A Court of Wings and Ruin by Sarah J. Maas is the final book in the hugely popular Court of Thorns and Roses trilogy, which follows former huntress Feyre as the fae war between human-opposed Hybern and the seven fae courts of Prythian finally begins. I’ll not say anything else about the plot of this particular book to avoid spoilers for the first two books, A Court of Thorns and Roses and A Court of Mist and Fury.
Let’s start with the plot. While exciting and full of cliffhangers and plot twists to keep the reader hooked, I sometimes found that the tension and suspense were a little too much. Even the smaller conflicts at the beginning felt like they’d escalate into the Final Battle on the next page, which for me only took away from the buildup to the actual final battle.
I also had a little trouble telling what Feyre’s final battle was actually going to be. As a reader, I quite like to be able to predict where the story is headed, so that I can get excited about it and contemplate how it’ll turn out. And while there is an obvious final battle (I mean, this book is about war, so unsurprisingly there are actual battles with, like, armies and stuff), when it came to Feyre’s final “battle”, I couldn’t predict which direction we were headed in, which goal was her main goal. I’d thought it was one thing, then the story completely changed and I thought it was another thing. But then it didn’t seem like that was going to happen, so I altered my expectations again, and then that thing did happen, but it wasn’t the high point of the story, so it felt a bit anticlimactic.
I know they say to keep your readers guessing, but this was a little too much.
So rather than feeling like a journey with a purpose, it kind of felt like just a lot of different things happening… And every single one of those things was full of tension and suspense and conflict.
Now to move on to Maas’ writing style. For the most part, there’s nothing remarkable to say: it’s perfectly passable writing, probably average or above, but we’re here more for the story and the characters than the prose. But there are two things that Maas does that, while not technically bad writing, do annoy me quite a bit. I’ve noticed them in her other books too, especially the ones I read more recently, when I started reading more critically.
Firstly, the worst offender: flashbacks to things that happened just an hour or a day previously, that I’d much rather have read about in real time. If you’ve heard of any writing rules, you’ve probably heard show don’t tell, and Maas told her flashbacks rather than showed them. One of them (an interaction between Feyre and Rhysand on her first morning back at the Night Court) could have been a nice emotional scene, too, had it been properly fleshed out rather than added to the beginning of the next scene as an afterthought just a couple of sentences long.
But that’s not the reason these sections annoyed me, no – it was because they were confusing. I couldn’t work out when the flashbacks stopped and the present started again, especially since this series is narrated in the past tense anyway. This really did take the enjoyment out of reading these sections, as I had to go back and reread to work out what was going on – I still don’t know in what order things happened in at one point (during her stay at the Spring Court); I gave up trying to figure it out and just carried on regardless.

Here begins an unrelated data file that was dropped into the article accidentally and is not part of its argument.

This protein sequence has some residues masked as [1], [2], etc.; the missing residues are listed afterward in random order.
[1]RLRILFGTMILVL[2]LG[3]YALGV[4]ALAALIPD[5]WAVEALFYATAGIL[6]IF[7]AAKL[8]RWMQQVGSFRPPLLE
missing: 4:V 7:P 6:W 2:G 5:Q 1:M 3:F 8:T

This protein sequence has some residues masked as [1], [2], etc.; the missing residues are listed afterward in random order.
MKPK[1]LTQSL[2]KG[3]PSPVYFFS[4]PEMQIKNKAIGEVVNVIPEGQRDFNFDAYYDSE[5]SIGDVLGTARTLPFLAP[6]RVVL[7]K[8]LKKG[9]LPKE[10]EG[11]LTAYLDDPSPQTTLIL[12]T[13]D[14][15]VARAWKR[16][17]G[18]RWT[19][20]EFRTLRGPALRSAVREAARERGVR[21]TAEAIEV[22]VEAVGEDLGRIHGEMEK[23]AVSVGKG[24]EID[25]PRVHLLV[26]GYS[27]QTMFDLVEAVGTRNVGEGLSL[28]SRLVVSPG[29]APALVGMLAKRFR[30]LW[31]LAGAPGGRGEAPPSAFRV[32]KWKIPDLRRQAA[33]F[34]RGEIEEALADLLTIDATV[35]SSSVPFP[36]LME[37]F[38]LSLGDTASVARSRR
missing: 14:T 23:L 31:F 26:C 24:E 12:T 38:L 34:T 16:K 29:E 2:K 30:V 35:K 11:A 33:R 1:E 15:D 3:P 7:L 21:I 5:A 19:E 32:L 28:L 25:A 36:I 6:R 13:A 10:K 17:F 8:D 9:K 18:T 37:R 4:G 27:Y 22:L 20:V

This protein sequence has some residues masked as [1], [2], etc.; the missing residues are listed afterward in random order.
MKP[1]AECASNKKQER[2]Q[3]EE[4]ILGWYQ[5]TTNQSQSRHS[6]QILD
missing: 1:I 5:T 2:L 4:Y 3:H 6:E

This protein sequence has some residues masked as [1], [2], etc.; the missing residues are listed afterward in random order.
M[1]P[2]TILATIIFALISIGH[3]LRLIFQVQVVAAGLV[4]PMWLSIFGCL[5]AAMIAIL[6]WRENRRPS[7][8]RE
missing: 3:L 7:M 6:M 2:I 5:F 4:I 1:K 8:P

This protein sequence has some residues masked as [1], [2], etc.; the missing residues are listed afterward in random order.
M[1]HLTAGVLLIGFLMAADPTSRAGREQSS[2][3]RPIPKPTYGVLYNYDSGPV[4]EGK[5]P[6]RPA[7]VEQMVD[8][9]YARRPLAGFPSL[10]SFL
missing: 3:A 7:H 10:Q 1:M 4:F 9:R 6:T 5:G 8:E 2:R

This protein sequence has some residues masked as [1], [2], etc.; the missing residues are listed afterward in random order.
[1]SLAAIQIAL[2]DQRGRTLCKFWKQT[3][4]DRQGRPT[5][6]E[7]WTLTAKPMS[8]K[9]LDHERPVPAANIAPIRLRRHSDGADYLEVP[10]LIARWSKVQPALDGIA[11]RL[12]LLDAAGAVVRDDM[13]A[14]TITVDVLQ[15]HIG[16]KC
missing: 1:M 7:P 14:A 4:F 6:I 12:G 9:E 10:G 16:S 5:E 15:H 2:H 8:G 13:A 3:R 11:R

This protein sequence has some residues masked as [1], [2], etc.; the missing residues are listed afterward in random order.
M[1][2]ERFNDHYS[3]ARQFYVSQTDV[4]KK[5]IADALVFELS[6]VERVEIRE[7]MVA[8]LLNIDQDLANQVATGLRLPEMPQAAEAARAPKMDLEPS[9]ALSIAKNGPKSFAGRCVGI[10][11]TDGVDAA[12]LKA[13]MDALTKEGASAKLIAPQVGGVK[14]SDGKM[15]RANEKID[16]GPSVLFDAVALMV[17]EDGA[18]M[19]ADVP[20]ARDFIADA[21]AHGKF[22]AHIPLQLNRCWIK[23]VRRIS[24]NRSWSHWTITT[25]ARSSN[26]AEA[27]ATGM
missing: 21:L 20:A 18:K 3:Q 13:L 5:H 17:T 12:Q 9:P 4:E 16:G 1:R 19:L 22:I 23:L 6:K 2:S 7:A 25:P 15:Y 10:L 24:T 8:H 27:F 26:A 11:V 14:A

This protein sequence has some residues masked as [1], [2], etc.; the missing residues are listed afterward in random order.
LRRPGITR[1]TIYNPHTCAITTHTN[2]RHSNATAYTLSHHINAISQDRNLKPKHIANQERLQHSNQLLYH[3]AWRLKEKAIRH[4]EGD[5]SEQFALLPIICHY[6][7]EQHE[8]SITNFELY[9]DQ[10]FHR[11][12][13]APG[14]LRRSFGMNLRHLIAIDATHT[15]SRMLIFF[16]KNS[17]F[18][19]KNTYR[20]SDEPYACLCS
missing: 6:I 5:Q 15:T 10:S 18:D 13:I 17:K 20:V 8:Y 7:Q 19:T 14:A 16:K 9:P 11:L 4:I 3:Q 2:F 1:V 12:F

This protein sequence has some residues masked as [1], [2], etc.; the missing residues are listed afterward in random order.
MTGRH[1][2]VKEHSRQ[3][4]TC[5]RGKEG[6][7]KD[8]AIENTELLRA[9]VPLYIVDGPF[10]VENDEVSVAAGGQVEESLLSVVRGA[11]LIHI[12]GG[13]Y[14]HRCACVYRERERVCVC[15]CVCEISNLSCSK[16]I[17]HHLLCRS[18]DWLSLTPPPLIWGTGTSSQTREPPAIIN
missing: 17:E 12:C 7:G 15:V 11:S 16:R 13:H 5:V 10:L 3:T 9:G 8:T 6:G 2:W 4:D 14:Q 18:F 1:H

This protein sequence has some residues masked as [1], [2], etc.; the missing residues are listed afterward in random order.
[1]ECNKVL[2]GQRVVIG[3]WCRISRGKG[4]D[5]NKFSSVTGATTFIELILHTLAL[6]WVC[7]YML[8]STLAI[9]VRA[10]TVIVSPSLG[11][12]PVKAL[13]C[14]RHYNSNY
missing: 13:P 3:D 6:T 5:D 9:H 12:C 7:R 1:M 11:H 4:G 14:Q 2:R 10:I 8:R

Secondly, the pet peeve: ellipses. Maas seems to use these to build suspense within a scene, but what annoys me about them is that I’m never sure whether Maas is about to tell me what Feyre is thinking when she lapses into ellipses or whether she’s going to assume we know what Feyre’s “I have no words” moment means… Which I didn’t always. And sometimes (for example, when she arrived at the Dawn Court) it would seem like we were going to be left to guess at Feyre’s thoughts, only for the elided thought to be finished a few paragraphs later. Not quite as confusing as the flashbacks, but still confusing.
Now I’m probably sounding like I hated this book, which I promise I didn’t; I just tend to pick out the negatives more than the positives when I’m reading critically! So let’s move on to what I did like!
The characters are definitely a standout part of this series, but not as much as the excitement and drama of both the main plotline and the prominent romantic plotline. Maas always knows how to get an emotional reaction out of her readers – and the finale of the Court of Thorns and Roses series was no different; I sobbed my eyes out! Maas also made an effort to increase character diversity, which has been lacking in her previous books.
It’s certainly an enjoyable, entertaining book with plenty of twists and turns. Buckle yourself in for a ride full of action and surprises (and a few sex scenes too – so if you’re not a fan of those, you have been warned). I’m certainly glad I read it and found out what happened to the characters – plenty of loose ends were tied up, though some were left untied, likely to allow for future spin-off stories.
Do I recommend this book? To people who’ve already read the first two, yes. Do I recommend this series? That’s a difficult one. It’s certainly addictive and I can see the appeal of the intoxicating romance, of all the emotional ups and downs, of all the shocking plot twists. So if all that plus fae, monsters, and magic (and some amazingly badass ladies) sound like your cup of tea, you’ll definitely enjoy this series. Did I enjoy it? Yes. Is it my new favourite thing? (It seems to be everyone else’s favourite thing.) No. Personally I prefer Maas’ Throne of Glass series to this one, but even with that, there are elements of Maas’ style which I don’t favour: I find the hype around her books exaggerate how good they actually are.
Have you read the Court Of Thorns And Roses series? What did you think? Let me know in the comments!